Police, Prisons, & Abolition



Discussion questions:

  • What are the root causes of police brutality?
  • How is systemic racism reflected in the institution of policing?
  • Why is it important for socialists to demand the defunding of the police?
  • How does defunding the police differ from liberal reforms of the police?
  • How is defunding the police similar to or different from other “non-reformist” reforms (e.g. Medicare for All, College for All, Green New Deal)?
  • What else do we need to organize for, besides just defunding police?
  • What’s the potential for multiracial solidarity in the struggle against policing?
  • How can we most effectively organize to defund the police?
  • What would a world without police look like? What conditions would make such a world possible?
  • What’s the relationship between defunding and abolishing the police?
  • Should socialists be abolitionists? Why or why not?
  • What role can/should YDSA members play in the struggle against policing? What does this look like locally, regionally, and nationally?



Discussion questions:

  • Why do you think the U.S. has such a high rate of incarceration compared to the rest of the world?
  • How should socialists think about crime (however we want to define that)?
  • What social role do prisons serve in a capitalist society?
  • What is the difference between a prison reformist and a prison abolitionist demand?
  • Davis and Kaba both put forward visions of prison abolition, while Usmani takes a different approach. Which perspective do you agree with more? Should socialists be prison abolitionists? Why or why not? 
  • What is the connection between policing and prisons, or between police and prison abolition?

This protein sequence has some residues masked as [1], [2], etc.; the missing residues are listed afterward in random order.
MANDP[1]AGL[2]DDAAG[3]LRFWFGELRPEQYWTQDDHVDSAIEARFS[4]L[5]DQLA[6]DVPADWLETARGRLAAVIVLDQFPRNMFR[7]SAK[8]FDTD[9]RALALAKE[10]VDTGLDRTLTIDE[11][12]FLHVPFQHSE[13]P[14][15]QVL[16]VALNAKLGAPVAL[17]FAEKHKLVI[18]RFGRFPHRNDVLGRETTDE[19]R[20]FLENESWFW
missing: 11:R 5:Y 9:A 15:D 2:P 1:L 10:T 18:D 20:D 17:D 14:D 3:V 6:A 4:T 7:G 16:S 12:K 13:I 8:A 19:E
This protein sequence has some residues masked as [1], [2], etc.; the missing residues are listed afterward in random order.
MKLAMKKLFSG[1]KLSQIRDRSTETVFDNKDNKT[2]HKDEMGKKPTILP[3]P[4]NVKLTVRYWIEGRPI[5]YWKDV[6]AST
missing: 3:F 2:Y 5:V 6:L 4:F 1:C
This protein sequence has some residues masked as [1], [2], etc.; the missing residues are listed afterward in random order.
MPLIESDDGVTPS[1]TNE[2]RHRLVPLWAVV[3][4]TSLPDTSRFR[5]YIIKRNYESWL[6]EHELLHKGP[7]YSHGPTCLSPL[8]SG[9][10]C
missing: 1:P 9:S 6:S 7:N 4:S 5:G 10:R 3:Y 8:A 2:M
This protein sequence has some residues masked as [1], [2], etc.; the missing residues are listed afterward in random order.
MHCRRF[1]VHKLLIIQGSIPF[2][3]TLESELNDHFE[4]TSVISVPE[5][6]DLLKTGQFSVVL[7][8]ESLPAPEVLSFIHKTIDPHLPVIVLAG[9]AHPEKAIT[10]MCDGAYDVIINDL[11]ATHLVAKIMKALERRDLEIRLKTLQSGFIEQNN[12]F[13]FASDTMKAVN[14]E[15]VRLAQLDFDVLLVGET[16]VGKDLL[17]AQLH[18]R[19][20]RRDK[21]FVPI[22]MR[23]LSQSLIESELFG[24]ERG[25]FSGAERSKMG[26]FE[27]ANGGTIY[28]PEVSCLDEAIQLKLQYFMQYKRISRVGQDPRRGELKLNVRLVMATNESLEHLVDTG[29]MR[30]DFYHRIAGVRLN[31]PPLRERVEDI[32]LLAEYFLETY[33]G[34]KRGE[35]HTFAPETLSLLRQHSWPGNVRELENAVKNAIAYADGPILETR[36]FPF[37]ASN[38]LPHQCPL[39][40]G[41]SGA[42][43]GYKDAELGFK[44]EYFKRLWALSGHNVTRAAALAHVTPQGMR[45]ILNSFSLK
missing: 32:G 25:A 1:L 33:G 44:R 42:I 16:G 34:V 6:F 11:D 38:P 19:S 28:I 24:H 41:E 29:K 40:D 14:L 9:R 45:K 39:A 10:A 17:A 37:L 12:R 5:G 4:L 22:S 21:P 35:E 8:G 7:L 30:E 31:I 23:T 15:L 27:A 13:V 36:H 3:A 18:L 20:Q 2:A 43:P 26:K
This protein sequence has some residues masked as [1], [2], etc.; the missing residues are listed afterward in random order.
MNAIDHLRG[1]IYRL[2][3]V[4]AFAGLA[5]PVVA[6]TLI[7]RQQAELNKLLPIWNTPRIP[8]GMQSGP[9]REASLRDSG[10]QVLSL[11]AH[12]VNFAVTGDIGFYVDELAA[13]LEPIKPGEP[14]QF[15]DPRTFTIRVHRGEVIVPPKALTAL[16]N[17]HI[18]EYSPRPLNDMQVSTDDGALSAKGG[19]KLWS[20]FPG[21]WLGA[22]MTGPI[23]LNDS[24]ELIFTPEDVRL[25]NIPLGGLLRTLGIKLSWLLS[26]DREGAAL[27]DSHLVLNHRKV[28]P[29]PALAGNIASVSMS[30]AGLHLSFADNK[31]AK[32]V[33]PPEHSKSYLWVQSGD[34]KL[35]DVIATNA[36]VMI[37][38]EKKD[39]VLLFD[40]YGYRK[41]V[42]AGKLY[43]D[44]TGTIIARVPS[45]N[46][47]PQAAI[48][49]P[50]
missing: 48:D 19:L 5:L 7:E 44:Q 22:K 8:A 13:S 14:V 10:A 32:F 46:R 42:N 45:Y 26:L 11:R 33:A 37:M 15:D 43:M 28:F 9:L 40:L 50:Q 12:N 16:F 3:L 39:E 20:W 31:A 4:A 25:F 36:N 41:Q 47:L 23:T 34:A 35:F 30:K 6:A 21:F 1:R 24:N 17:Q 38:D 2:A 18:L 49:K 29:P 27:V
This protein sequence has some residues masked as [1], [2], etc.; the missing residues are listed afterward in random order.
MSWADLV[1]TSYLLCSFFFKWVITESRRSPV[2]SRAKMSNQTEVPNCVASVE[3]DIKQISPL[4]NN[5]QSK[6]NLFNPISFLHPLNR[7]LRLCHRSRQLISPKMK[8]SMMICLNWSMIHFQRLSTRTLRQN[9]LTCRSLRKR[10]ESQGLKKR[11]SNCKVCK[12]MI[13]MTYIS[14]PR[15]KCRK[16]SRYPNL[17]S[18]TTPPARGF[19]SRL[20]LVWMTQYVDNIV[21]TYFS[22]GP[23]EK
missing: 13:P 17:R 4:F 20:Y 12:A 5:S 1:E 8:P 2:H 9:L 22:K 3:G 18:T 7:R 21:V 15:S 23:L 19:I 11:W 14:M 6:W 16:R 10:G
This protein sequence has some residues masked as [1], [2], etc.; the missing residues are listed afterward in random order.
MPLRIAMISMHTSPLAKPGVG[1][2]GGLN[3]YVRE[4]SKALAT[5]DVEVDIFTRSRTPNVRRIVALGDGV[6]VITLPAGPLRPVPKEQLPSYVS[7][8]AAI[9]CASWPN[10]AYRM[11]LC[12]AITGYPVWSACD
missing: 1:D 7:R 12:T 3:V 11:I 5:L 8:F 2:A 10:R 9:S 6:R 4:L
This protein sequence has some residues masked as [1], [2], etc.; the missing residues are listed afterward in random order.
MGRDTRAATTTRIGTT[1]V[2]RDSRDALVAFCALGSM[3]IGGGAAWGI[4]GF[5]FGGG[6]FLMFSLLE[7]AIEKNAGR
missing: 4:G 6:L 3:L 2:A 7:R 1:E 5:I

• What does prison abolitionist organizing look like?


We Do This Til We Free Us, Mariame Kaba: “So You’re Thinking about Becoming an Abolitionist”, “Yes, We Mean Literally Abolish the Police” 

  • Why does Mariame Kaba and Alex Vitale argue that it’s misleading to argue that the police deter crime or keep us safe? Do you agree with them? 
  • Why does Mariame Kaba argue that liberal reforms have failed to reduce police violence or keep us safer? Do you agree with her?
  • Mariame Kaba writes, “When people, especially white people, consider a world without the police, they envision a society as violent as our current one, merely without law enforcement — and they shudder.” Why does she argue this is a misleading view of abolition? Do you agree with her view?
  • Mariame Kaba writes, “A world without harm isn’t possible and isn’t what an abolitionist vision purports to achieve. Rather, abolitionist politics and practice contend that disposing of people, by locking them away in jails and prisons, does nothing significant to prevent, reduce, or transform harm in the aggregate.” Why does she argue that the carceral approach to punishment fails to reduce harm? What is her vision of an alternative? Do you agree with her?

Angela Davis, Are Prisons Obsolete?, Ch. 6: “Abolitionist Alternatives”

  • Why does Angela Davis argue it’s so difficult for us to imagine an alternative to prisons? What’s her suggestion for how we can overcome this? Do you agree with her?
  • Angela Davis writes, “Schools can therefore be seen as the most powerful alternative to jails and prisons.” What does she mean by this? Do you agree with this? How does this relate to organizing that YDSA chapters might undertake?
  • Why is healthcare, including mental health care and drug treatment programs, important to the abolitionist vision?
  • How is the movement for immigrant rights linked to abolition?
  • How is feminism linked to abolition?
  • What kind of vision does Davis put forward to transforming our approach to justice? Do you agree with this vision?

8toAbolition demands

  • Take a look at this list of demands. Are there any demands that seem particularly strategic or winnable? Are there any that seem more difficult to win or that might be more difficult to organize around? Do you think these are the demands that we should be organizing around or are there different demands you’d want to put forward?
  • Do you think these are demands that YDSA or DSA chapters should organize around, and if so, what would that organizing look like? How, concretely, will we win these demands?

General Discussion Questions:

  • What is abolition? Should socialists be abolitionists?
  • How do we organize for abolition? What are the short-term demands? What is necessary for us to achieve the long-term vision?